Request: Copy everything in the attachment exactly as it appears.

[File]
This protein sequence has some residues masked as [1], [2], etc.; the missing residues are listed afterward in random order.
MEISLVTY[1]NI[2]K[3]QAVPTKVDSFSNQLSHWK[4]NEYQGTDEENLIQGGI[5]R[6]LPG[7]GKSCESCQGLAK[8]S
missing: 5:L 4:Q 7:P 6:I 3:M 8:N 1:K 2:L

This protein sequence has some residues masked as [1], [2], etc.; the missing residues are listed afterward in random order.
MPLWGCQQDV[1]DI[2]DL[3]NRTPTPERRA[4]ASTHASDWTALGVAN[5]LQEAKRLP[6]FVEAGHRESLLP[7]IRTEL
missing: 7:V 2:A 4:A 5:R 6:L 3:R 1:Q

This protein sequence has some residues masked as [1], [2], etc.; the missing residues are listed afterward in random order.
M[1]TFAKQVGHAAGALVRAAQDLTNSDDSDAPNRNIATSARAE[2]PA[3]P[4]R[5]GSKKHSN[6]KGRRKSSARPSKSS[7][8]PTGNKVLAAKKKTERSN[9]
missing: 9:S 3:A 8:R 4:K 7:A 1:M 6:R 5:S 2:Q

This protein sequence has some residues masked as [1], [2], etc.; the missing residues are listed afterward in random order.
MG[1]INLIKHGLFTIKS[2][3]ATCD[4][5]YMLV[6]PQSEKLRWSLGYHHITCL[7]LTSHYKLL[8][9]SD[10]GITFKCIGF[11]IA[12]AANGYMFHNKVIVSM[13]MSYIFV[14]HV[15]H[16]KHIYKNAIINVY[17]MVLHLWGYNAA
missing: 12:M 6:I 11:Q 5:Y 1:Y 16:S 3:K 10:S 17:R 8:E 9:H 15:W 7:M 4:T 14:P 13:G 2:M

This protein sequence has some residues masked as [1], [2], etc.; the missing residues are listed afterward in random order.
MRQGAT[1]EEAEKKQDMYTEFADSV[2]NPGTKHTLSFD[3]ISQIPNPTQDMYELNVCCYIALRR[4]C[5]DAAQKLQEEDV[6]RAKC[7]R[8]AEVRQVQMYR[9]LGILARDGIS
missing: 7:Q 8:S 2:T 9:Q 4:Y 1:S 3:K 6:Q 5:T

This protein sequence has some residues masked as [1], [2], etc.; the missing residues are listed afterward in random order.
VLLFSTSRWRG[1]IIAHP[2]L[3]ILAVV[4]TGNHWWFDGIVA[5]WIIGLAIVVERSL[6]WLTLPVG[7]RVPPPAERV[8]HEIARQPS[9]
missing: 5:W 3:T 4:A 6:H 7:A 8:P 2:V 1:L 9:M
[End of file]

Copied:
This protein sequence has some residues masked as [1], [2], etc.; the missing residues are listed afterward in random order.
MEISLVTY[1]NI[2]K[3]QAVPTKVDSFSNQLSHWK[4]NEYQGTDEENLIQGGI[5]R[6]LPG[7]GKSCESCQGLAK[8]S
missing: 5:L 4:Q 7:P 6:I 3:M 8:N 1:K 2:L

This protein sequence has some residues masked as [1], [2], etc.; the missing residues are listed afterward in random order.
MPLWGCQQDV[1]DI[2]DL[3]NRTPTPERRA[4]ASTHASDWTALGVAN[5]LQEAKRLP[6]FVEAGHRESLLP[7]IRTEL
missing: 7:V 2:A 4:A 5:R 6:L 3:R 1:Q

This protein sequence has some residues masked as [1], [2], etc.; the missing residues are listed afterward in random order.
M[1]TFAKQVGHAAGALVRAAQDLTNSDDSDAPNRNIATSARAE[2]PA[3]P[4]R[5]GSKKHSN[6]KGRRKSSARPSKSS[7][8]PTGNKVLAAKKKTERSN[9]
missing: 9:S 3:A 8:R 4:K 7:A 1:M 6:R 5:S 2:Q

This protein sequence has some residues masked as [1], [2], etc.; the missing residues are listed afterward in random order.
MG[1]INLIKHGLFTIKS[2][3]ATCD[4][5]YMLV[6]PQSEKLRWSLGYHHITCL[7]LTSHYKLL[8][9]SD[10]GITFKCIGF[11]IA[12]AANGYMFHNKVIVSM[13]MSYIFV[14]HV[15]H[16]KHIYKNAIINVY[17]MVLHLWGYNAA
missing: 12:M 6:I 11:Q 5:Y 1:Y 16:S 3:K 10:S 17:R 8:E 9:H 15:W 7:M 4:T 14:P 13:G 2:M

This protein sequence has some residues masked as [1], [2], etc.; the missing residues are listed afterward in random order.
MRQGAT[1]EEAEKKQDMYTEFADSV[2]NPGTKHTLSFD[3]ISQIPNPTQDMYELNVCCYIALRR[4]C[5]DAAQKLQEEDV[6]RAKC[7]R[8]AEVRQVQMYR[9]LGILARDGIS
missing: 7:Q 8:S 2:T 9:Q 4:Y 1:S 3:K 6:Q 5:T

This protein sequence has some residues masked as [1], [2], etc.; the missing residues are listed afterward in random order.
VLLFSTSRWRG[1]IIAHP[2]L[3]ILAVV[4]TGNHWWFDGIVA[5]WIIGLAIVVERSL[6]WLTLPVG[7]RVPPPAERV[8]HEIARQPS[9]
missing: 5:W 3:T 4:A 6:H 7:A 8:P 2:V 1:L 9:M